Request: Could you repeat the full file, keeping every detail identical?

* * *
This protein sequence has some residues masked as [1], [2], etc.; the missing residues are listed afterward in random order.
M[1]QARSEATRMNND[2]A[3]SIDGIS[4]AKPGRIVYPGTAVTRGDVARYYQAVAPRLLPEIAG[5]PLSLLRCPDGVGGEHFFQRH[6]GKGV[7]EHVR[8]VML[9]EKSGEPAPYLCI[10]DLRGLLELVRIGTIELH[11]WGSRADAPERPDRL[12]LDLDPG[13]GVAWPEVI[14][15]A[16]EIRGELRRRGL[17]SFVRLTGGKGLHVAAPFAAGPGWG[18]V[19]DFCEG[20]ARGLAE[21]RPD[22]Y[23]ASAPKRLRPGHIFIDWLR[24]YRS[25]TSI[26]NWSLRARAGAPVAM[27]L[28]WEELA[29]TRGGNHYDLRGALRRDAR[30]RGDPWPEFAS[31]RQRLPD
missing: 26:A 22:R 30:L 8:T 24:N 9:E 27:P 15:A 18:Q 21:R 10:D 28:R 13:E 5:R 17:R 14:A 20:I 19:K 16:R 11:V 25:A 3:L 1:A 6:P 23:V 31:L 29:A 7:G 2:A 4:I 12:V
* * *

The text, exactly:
This protein sequence has some residues masked as [1], [2], etc.; the missing residues are listed afterward in random order.
M[1]QARSEATRMNND[2]A[3]SIDGIS[4]AKPGRIVYPGTAVTRGDVARYYQAVAPRLLPEIAG[5]PLSLLRCPDGVGGEHFFQRH[6]GKGV[7]EHVR[8]VML[9]EKSGEPAPYLCI[10]DLRGLLELVRIGTIELH[11]WGSRADAPERPDRL[12]LDLDPG[13]GVAWPEVI[14][15]A[16]EIRGELRRRGL[17]SFVRLTGGKGLHVAAPFAAGPGWG[18]V[19]DFCEG[20]ARGLAE[21]RPD[22]Y[23]ASAPKRLRPGHIFIDWLR[24]YRS[25]TSI[26]NWSLRARAGAPVAM[27]L[28]WEELA[29]TRGGNHYDLRGALRRDAR[30]RGDPWPEFAS[31]RQRLPD
missing: 26:A 22:R 30:L 8:T 24:N 9:E 27:P 15:A 18:Q 21:R 10:D 28:R 13:E 5:R 17:R 14:A 20:I 19:K 16:R 11:V 25:A 3:L 1:A 6:P 23:V 31:L 29:A 7:G 2:A 4:I 12:V